Susan Folwell is one of the exciting innovators in Pueblo pottery.  This jar is part of her series for, “Taos Light”.  This jar combines her love of Pop-Art with Pueblo imagery. Here there are two young women wearing tablitas on their heads for Feast Day  The area behind them has been left the natural color of the clay.  The shoulder of the jar has been indented, almost reminding one of the bread made during Feast Day in the horno ovens.  However, it is the base of the jar which is dynamic.  Susan has etched and carved into the clay with a series of rows which she has then painted to have the appearance of a stone mosaic!  Each band is a different size, as is each of the various squares and rectangles. The imagery here is evocative not only of the hei-shi beads and jewelry worn during Feast Day, but also the beauty of the stones and how when set in this manner almost seem to replicate the horizon.  The jar is signed on the bottom.

“Susan has been experimenting with textured surfaces, creating a “bejeweled” effect that looks like turquoise, coral, silver, and gold.”  “Taos Light”.
Native Art Magazine, April 2018

$ 2,600.00
Folwell, Susan – “Buffalo Hunters”

Susan Folwell is one of the exciting innovators in Pueblo pottery. Her work in native clay but she is constantly experimenting with techniques and clays.  This jar is rag polished and it is both incised and painted.  Around the neck of the jar are a series of trains, each etched into the clay.  Above the trains are the Folwell family “x’s”, which here are symbolic for stars.  On the remainder of the jar there are horses stamped into the clay with ink and mica. However, the modernist take on this jar is the buffalo hunt itself. The horses take to the background and the buffalo are etched into the clay and then slipped.  The Buffalo Hunters are riding around on mopeds and motorcycles!  Susan has designed it all in a ledger art style.  Susan says the commentary is on the modernization of culture and maybe if the Buffalo hunters of the late 1800’s, shooting from the trains, had not nearly made the buffalo extinct, maybe the hunters of today would be on the mopeds.  The unique shape of the jar adds to the overall impact of the piece with the low shoulder and asymmetrical rim, are part of the innovative clay work in her pottery.  It is signed on the bottom in the clay.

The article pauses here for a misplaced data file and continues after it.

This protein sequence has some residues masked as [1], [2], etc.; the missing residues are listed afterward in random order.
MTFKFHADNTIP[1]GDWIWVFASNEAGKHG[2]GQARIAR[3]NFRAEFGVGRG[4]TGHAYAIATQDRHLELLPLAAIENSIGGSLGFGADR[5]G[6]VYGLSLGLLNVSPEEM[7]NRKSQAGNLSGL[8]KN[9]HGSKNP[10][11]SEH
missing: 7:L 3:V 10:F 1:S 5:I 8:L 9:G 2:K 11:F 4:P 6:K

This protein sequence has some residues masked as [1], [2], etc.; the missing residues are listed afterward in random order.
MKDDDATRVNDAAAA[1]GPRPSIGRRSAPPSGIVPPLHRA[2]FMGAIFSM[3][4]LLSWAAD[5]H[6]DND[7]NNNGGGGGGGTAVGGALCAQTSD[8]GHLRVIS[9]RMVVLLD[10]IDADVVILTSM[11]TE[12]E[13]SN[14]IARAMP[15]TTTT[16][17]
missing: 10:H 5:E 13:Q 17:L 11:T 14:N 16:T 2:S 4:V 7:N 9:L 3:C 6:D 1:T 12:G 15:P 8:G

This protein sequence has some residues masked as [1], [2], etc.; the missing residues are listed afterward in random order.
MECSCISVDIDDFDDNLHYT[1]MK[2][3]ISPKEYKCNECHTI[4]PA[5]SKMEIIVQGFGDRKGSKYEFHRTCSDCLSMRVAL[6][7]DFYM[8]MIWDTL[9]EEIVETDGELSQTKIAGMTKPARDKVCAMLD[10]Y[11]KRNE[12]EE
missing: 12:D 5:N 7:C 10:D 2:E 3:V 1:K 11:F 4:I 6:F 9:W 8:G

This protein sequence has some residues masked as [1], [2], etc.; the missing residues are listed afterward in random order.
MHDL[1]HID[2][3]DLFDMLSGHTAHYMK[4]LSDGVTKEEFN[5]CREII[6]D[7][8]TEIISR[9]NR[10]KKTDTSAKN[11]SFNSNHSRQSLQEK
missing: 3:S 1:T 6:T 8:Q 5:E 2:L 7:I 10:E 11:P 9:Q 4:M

$ 1,400.00
Folwell, Susan – Lidded Jar with Carved Birds

Susan Folwell combines classic imagery with her own contemporary style of shape and design. This tall jar has carved birds in the center of the design.  They are polished tan and the bodies of the birds are carved at various levels, giving them a very distinctive appearance.  The color variation on the wings is from the traditional firing.  The jar itself is slipped with a pinkish colored clay and there are additional birds painted onto the surface.  The lid sits on the top of the jar and its shape is meant to evoke the classic Hopi style bird.  The various colors and use of the matte and polished surfaces works perfectly on this piece.  Susan’s pottery is meant to not only connect with us visually, but also with touch and meant to make us think.

$ 3,300.00
Folwell, Susan – Asymmetrical Jar with Birds & Dragons

This is an exceptional piece by Susan Folwell.  The jar is asymmetrical in form with a section in which the clay is pushed inward. The jar itself is part of a series where Susan broke the piece into sections and reassembled it.  Each section connects to the next and in terms of her designs.  There are interconnected birds and dragons which swirl around the piece.  Susan has long been interested in and influenced by Asian art.  For her, the dragons and “avanyu” are often interchangable images.  The jar is tan polished and the open space has her signature, “x” design.  The various colors are derived from natural clay slips.  The shape and design create a beautiful poetic motion in this jar!  It is signed on the bottom in the clay.  The jar is in excellent condition with no chips, cracks, restoration or repair.  It has been in numerous museum exhibitions, including most recently the “Between Two Worlds” at the Phoenix Airport Museum.